Again, these are specific circumstances, and I hope they can be addressed via updates. Even if they aren’t, I wouldn’t lose sleep over them. It’s a bit surprising to see GT7 struggle in any context, given how reliable and consistent GT Sport’s performance was, but then GT Sport didn’t have to deal with the environmental variables present in the latest installment. If you’re especially curious about GT7's performance, I highly recommend the incomparable Digital Foundry’s latest deep dive.
Hiccups notwithstanding, GT7 is gorgeous. The lighting and material qualities are second to none, and I adore the motion blur during gameplay. While the lack of in-race ray tracing on PS5 is a bit disappointing, its omission doesn’t gravely diminish the visual fidelity. I can live with the compromise there and I suspect most folks won’t even notice a difference with it on or off.
The shadows cast on trees and the atmospheric evolution in general is beautiful to behold over the course of an event. Most races in the campaign employ time and weather change in some fashion which is great to see, though it’s annoying that pre-race screens don’t display forecasts. You pretty much have to guess what tires to use based on the cloud coverage in the sky, which is ironic considering there is an up-to-the-second weather radar available while racing, in the HUD.
The forecast omission happens to be a fitting note to end this review on. A game this large is bound to have its share of quirks, and GT7’s are numerous.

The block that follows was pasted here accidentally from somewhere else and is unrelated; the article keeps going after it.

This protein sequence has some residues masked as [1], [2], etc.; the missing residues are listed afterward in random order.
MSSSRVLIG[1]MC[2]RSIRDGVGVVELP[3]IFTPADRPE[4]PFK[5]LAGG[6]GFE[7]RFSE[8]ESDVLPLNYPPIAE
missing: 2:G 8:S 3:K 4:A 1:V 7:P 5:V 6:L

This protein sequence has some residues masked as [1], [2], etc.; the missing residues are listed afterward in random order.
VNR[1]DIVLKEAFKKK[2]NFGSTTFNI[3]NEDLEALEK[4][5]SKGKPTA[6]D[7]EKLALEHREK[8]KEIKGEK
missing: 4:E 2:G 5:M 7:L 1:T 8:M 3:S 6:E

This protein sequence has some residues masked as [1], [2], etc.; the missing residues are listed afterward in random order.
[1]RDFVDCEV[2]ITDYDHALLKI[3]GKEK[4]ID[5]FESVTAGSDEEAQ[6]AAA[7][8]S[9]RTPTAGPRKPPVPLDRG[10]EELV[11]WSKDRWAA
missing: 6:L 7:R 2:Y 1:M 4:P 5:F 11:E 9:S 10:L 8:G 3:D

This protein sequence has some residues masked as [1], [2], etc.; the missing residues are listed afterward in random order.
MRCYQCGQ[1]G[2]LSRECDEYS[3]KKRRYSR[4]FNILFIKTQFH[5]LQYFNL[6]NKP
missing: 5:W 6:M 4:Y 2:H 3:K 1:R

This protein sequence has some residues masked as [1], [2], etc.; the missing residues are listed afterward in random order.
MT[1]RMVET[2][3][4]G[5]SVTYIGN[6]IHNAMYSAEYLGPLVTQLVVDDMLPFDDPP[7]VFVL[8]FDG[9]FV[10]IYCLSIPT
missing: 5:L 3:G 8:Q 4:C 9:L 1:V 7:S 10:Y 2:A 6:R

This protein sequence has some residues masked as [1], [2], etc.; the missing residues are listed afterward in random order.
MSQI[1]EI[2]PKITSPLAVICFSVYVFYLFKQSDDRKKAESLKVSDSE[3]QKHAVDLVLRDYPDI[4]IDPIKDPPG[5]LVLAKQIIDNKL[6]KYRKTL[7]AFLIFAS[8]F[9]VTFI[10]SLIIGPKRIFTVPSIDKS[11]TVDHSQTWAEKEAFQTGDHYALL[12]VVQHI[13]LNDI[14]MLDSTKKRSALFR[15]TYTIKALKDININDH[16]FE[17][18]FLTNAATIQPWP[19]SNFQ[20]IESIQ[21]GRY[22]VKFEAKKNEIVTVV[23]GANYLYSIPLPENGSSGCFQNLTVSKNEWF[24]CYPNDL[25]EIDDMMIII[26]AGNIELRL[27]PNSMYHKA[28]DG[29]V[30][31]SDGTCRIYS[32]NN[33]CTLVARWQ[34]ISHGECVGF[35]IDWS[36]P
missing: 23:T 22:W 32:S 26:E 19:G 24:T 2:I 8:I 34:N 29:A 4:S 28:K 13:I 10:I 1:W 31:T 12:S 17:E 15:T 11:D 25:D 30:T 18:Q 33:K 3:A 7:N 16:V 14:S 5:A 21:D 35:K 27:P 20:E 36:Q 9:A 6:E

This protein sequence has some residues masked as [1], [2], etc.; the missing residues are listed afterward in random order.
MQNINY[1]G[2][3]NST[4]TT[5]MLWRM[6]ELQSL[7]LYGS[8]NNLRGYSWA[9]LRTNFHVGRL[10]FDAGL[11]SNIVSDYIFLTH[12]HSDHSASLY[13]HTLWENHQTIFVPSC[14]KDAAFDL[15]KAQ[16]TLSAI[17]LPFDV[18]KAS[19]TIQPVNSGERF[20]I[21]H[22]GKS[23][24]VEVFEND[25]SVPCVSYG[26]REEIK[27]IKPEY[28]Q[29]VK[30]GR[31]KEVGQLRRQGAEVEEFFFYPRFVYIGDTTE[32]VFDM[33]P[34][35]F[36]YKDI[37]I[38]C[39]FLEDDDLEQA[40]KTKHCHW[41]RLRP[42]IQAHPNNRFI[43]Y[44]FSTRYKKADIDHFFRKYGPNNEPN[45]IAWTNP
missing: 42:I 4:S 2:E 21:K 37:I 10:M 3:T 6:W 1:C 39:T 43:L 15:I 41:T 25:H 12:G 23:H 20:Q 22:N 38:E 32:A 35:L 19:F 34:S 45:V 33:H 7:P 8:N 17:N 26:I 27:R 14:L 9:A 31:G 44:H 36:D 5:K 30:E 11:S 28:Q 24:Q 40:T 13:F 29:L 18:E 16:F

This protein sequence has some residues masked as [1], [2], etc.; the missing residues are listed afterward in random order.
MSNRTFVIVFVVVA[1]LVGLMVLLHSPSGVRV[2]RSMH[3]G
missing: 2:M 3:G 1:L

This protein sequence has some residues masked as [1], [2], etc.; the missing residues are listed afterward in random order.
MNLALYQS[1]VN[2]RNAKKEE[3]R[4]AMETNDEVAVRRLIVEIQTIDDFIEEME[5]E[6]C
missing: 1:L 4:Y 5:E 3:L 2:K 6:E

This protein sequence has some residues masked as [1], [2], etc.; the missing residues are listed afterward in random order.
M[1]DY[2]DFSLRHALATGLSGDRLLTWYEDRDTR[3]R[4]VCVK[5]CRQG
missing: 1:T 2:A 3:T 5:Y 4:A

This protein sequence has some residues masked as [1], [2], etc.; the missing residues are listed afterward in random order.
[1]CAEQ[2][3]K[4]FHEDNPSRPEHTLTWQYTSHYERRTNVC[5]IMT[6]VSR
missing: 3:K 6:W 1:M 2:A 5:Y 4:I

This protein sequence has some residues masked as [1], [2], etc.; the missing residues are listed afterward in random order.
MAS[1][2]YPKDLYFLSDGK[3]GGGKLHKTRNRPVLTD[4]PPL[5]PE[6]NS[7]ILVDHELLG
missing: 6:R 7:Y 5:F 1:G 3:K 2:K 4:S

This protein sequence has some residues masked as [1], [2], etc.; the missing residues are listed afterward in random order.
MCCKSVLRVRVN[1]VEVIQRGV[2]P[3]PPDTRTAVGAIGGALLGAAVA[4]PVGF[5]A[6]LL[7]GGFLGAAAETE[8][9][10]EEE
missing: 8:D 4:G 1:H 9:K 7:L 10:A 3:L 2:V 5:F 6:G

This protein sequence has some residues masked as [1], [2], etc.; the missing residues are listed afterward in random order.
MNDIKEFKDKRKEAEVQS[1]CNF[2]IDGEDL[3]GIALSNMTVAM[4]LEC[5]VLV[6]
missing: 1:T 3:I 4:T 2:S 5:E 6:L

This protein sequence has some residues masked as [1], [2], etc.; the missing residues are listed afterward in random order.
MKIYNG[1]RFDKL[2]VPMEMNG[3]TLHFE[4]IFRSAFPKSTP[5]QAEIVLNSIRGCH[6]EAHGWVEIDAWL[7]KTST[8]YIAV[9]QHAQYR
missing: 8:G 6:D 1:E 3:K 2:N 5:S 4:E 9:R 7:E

To provide more examples, it’s frustrating that you can’t apply a carbon fiber finish to parts of a car, but only the entire body. Despite GT7’s bizarre fixation on music the soundtrack is genuinely terrible, full of head-scratching remixes of classical tunes with an electronic slant. (There are at least a few outliers in the playlist, including the one banger with Idris Elba in it.)
Multiplayer is still borked nearly a week since launch, as lobby hosts don’t yet have the ability to change tracks on the fly. That’s indefensible considering the game’s lengthy development cycle. Oh, and you have to be connected to the internet to do anything in GT7 outside of the Arcade Mode. Yeah, I hate that too, but unfortunately it’s one of those realities of modern gaming. Hopefully when Polyphony shuts down the servers years from now, it’ll make provisions so players in the future can continue enjoying the game offline.
I can look the other way on most of that though, because GT7 is the deepest and richest Gran Turismo there’s ever been. My nostalgic heart will always belong to GT2 and GT4, but when I think about the intricacy of GT7’s simulation and visuals; the delicate way in which it honors the series’ past while introduce newcomers to the world of cars; and the depth of the things you can do outside of pure racing, like customization, driving missions, photography and more, I have to conclude it ranks among Polyphony’s finest achievements. It’s nothing less than a triumph.
A triumph whose oddities will put some off, surely. But if you want to drive a cavalcade of cars without really thinking about them, there’s Forza Horizon. If you want the most technically proficient simulation that locks nothing away so long as you’re willing to pay up, go play iRacing. If you want that but on a budget, check out Assetto Corsa Competizione. I’m wholeheartedly biased because you wouldn’t even be reading this now if my brother didn’t trade Yoshi’s Story on the N64 for GT1 when I was five, but the fact remains: I’m just relieved Gran Turismo is still Gran Turismo.